Dialysis Industry to Face Regulatory Scrutiny in 2021, Driven by Kidney-care Models, Medicare Advantage

May 6, 2021 Capstone believes kidney care—namely DaVita Inc. (DVA) and Fresenius Medical Care AG & Co. (FMS)—will come under regulatory scrutiny in 2021 due to the launch of recent value-based care models, an aging population, Medicare Advantage coverage extending to end-stage renal disease (ESRD) patients, and continued attention on consolidation in the dialysis industry. Although less than 1% of Medicare beneficiaries have ESRD, the condition is responsible for around 7% of overall Medicare spending. In recent years, there has been bipartisan attention on the dialysis industry. In 2019, President Trump signed the Advancing American Kidney Health Executive Order, which presented five CMMI models for the kidney care space, starting in 2021 and 2022. In this note, we break down these models and the other top dialysis industry issues to watch in 2021.

Value-based CMMI Models Targeting Kidney Care Launch in 2021 and 2022: Pursuant to a Trump-administration executive order, five kidney-care models were introduced in 2019. The models—four voluntary and one mandatory—encourage at-home dialysis while coordinating providers for a more value-based approach to kidney care. The mandatory model, the End-Stage Renal Disease Treatment Choices (ETC) model, launched on January 1, 2021. The four remaining models, three of which involve direct contracting, are set to launch on January 1, 2022. Though the models are designed to reduce spending on dialysis, industry reaction has been positive. Capstone believes investors should watch how the industry responds to the models, especially since the Centers for Medicare & Medicaid Services (CMS) designed the models with cost savings in mind.

Medicare Advantage Plans Began Accepting ESRD Patients in 2021, Industry Watching to See Results: Pursuant to the 21st Century Cures Act, beginning in 2021, Medicare Advantage (MA) plans are required accept beneficiaries with ESRD. Prior to this change, beneficiaries who developed end-stage renal disease while in MA plans were grandfathered in, but traditional Medicare beneficiaries with ESRD could not enroll in MA. Medicare Advantage plans are anxiously watching to see what CMS will do about benchmarked payment rates, given that caring for ESRD patients, on average, is much more expensive than for non-ESRD patients. Estimates have found that the current out-of-pocket maximum creates a 9% underpayment for ESRD beneficiaries in MA. If the number of beneficiaries with ESRD in Medicare Advantage surges, then MA plans may need to increase premiums across the board to make up for underpayment for ESRD beneficiaries. The massive cost of ESRD patients and CMS’s failure to adequately risk adjust at least for the first year, combined with pandemic-related risk score pressures, could be an underappreciated headwind for MA plans in 2022.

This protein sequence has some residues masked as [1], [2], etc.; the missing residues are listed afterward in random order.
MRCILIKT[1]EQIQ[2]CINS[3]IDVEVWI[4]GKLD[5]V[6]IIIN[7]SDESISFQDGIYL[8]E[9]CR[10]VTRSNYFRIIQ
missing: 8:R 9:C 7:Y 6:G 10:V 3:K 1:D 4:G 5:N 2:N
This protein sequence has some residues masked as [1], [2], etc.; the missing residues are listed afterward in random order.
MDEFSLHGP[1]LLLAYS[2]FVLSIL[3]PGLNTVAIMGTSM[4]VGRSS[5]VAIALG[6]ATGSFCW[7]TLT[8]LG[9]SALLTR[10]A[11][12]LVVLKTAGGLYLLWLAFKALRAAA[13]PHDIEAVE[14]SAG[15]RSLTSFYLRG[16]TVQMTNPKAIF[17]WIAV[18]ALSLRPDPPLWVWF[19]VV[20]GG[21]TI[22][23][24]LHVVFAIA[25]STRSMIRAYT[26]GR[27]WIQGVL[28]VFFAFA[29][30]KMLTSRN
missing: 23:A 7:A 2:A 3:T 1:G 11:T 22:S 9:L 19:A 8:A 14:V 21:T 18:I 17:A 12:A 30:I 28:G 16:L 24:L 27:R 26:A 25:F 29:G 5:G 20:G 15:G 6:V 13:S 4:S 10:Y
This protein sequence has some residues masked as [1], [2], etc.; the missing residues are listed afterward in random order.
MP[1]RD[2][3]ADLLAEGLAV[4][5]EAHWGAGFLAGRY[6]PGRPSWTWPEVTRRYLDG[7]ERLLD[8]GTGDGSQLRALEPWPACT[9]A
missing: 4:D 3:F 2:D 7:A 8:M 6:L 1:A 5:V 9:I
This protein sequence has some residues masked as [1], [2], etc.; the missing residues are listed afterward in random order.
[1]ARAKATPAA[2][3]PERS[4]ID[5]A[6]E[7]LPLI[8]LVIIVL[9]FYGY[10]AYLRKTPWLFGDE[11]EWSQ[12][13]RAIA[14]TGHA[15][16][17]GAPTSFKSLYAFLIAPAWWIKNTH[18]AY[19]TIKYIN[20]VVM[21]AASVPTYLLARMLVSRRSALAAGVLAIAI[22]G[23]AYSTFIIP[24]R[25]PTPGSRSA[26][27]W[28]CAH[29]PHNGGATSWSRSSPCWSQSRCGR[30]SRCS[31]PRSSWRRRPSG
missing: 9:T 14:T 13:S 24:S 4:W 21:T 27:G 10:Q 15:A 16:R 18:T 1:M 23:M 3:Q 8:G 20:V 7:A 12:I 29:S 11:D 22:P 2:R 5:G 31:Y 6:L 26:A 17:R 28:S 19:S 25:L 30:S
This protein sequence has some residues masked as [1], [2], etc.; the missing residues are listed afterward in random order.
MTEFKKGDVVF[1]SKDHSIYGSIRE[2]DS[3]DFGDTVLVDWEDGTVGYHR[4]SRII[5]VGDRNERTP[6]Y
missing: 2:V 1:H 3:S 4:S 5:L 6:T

Biden Administration Could Revisit Third-Party Payments Rule, but Is Unlikely to Finalize It: Recently confirmed Secretary of Health and Human Services Xavier Becerra was the target of the ongoing lawsuit against California Assembly Bill 290. The law, currently paused pending trial, would prohibit third-party organizations from making payments to patients to steer them toward commercial plans instead of government insurance. The Obama administration issued similar guidance in 2016, but it was met with litigation and eventually sent the rule back for review, where it remained until January 2021 when the Biden administration withdrew it. Although not our base case, should Secretary Becerra and the Biden administration reinstate the rule and successfully finalize it without litigation, it would push patients back onto public insurance, leading to reduced reimbursement rates for dialysis providers, namely DaVita and Fresenius.

State Dialysis Activity Likely to Continue, with California as a Harbinger: California is currently awaiting a court decision to see whether AB 290 can be implemented. The bill would limit third-party payments to dialysis patients that are passed through to dialysis companies. Additionally, during the November 2020 election, California was home to a ballot initiative that would have required a physician to be on-site at all dialysis clinics during patient treatment. The initiative failed with support from just 37% of voters. Given the size of the California kidney care market and the market consolidation toward the two major providers, Capstone expects California to continue to be a hub of dialysis-related regulatory activity.

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